Debbie Bradley isn't talking to investigators and only she can provide needed answers in the investigation into her missing daughter, Kansas City police said Friday.
Police issued the statement just ahead of next week's one-year anniversary of the disappearance of then 10-month-old Lisa Irwin from her Northland home.
It is the most direct comment that police have made about Bradley since the initial days when the baby was reported missing on Oct. 4.
Bradley and the child's father, Jeremy Irwin, maintain their daughter was kidnapped from her crib and they had nothing to do with her disappearance.
"I just want her back," Irwin told reporters Friday afternoon.
Detectives have exhausted all leads provided by the child's family and their attorneys, according to the statement.
"The leads were of no benefit to the investigation," according to the statement from Capt. Steve Young. "While communication with the family has been ongoing, police have not had the opportunity to sit down one-on-one with Lisa's mother, Deborah Bradley. As the only adult in the home at the time of the baby's disappearance, police continue to have questions to which only she can provide answers."
Irwin had a succinct reply when asked about the police statement. (warning: strong language)
"I think it's bullshit to be honest with you," Irwin said.
In an interview with Reuters this week, John Picerno, the Kansas City attorney for the parents, said Irwin and Bradley are giving "100 percent and complete" cooperation to police.
"There is no question she was kidnapped," Picerno said. "If there was any foul play involving Deborah or Jeremy we would (have) heard about it by now."
Young said police "are not putting any label" on Bradley when asked by KCTV5 whether she is a person of interest.
"We still have questions that need answered as the news release states," he said.
Neighbors say Bradley heads out every day with a fresh stack of fliers and talks to people regularly. Lisa's picture dots trees and is on family vehicle. One neighbor said Bradley personally tends a makeshift remembrance for her daughter outside the home.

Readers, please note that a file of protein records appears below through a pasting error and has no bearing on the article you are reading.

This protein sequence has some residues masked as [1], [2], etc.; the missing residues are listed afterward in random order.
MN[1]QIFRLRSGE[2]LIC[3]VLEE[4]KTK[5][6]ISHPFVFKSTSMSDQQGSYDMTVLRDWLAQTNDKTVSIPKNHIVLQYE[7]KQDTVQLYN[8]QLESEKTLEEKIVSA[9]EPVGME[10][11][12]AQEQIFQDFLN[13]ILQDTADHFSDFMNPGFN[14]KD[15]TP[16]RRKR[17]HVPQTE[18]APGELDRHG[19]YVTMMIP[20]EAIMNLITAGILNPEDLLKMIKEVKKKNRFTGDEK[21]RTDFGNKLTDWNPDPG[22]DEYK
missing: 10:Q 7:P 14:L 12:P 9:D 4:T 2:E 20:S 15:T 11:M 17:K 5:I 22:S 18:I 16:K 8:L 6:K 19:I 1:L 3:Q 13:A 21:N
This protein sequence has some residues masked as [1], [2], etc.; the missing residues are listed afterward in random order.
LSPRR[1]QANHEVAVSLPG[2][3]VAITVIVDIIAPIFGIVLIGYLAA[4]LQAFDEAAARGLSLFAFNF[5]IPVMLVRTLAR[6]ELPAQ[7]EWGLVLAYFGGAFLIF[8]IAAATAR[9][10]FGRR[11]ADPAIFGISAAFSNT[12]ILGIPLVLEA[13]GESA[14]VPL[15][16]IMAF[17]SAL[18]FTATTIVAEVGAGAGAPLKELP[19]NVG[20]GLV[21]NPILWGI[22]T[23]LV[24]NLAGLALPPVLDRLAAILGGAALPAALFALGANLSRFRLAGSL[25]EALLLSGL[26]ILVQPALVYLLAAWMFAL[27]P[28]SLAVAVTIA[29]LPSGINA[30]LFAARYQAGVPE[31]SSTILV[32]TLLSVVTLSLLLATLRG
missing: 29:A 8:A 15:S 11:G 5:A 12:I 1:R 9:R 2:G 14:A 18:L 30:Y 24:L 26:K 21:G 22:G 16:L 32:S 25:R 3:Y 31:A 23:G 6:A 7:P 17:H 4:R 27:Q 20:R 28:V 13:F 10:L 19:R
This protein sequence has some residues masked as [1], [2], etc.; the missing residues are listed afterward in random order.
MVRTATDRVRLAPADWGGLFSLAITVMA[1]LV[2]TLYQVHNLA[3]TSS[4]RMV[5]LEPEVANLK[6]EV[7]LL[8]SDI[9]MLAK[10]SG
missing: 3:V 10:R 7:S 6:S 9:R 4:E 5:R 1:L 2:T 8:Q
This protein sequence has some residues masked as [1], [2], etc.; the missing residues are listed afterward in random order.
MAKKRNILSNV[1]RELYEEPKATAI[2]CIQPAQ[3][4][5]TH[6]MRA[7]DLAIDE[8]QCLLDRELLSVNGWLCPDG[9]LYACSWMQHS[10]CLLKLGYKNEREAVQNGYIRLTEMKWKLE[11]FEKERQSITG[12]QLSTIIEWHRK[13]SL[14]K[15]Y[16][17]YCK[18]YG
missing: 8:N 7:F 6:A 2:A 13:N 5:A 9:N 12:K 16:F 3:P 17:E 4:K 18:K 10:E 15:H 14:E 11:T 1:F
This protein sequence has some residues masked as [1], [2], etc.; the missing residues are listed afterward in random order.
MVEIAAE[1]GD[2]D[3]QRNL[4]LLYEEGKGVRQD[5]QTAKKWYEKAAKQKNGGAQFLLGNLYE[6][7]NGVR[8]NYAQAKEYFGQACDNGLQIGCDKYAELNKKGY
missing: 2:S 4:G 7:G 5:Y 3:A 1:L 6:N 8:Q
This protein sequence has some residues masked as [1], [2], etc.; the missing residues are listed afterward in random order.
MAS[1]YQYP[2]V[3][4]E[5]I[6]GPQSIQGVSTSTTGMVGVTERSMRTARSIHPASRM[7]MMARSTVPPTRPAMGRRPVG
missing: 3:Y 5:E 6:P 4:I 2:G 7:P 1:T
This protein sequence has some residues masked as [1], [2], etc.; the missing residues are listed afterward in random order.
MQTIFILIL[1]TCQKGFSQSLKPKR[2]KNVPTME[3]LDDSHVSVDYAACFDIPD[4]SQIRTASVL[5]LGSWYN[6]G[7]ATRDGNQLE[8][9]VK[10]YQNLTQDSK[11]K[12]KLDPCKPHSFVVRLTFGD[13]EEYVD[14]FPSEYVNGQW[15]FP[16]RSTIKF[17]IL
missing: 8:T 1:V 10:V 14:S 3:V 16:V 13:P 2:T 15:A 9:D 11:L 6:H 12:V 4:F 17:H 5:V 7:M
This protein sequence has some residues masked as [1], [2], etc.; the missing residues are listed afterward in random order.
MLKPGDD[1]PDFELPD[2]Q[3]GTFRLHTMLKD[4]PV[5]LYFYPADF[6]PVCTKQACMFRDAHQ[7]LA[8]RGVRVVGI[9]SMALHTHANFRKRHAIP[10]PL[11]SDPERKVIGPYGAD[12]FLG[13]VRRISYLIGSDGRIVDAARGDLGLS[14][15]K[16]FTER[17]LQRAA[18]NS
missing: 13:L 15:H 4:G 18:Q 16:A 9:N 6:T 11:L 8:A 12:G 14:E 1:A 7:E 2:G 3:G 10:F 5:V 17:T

The family and neighbors said they hope the one-year anniversary will lead to needed answers. A vigil will be held next week in the neighborhood.
"I talk to Deborah all the time. Under the circumstances, she is doing as well as can be expected," Deborah Delorenzo said. "She lives with constant hope and prayer for her child as we all do in this neighborhood."
Police and FBI agents have investigated 1,667 tips since Oct. 4. Officers are working about a dozen tips now.
"Five hundred of the total tips have been infant sightings across the United States and internationally," according to the statement. "Police thank the FBI agents and detectives at other law enforcement agencies - domestically and overseas - who investigated each of these sightings. None of them was determined to be Lisa Irwin."
A Kansas City police detective and FBI agent try to work the case every day.
"They are still looking for quality tips. They have gone back over nearly 100 previously closed leads, re-interviewing those involved to ensure they haven't missed anything," according to the statement. "Dozens more detectives stand at the ready to investigate a break in the case."
Detectives have reviewed the entire case file with the National Center for Missing and Exploited Children in Alexandra, VA. Their experts continue to offer their assistance.
"Detectives remain hopeful for quality tips that will lead them to Lisa," the news release concludes. "However, several tips stemming from social media and online rumors have been reported, detracting from detectives' ability to work legitimate case leads."
Police ask anyone "with substantial knowledge of what happened to Lisa Irwin" to call the TIPS Hotline at 816-474-TIPS.
"Because the Lisa Irwin disappearance remains an active, open investigation, Kansas City police will not grant any further interviews," according to the news release.
Copyright 2012 KCTV (Meredith Corp.) All rights reserved.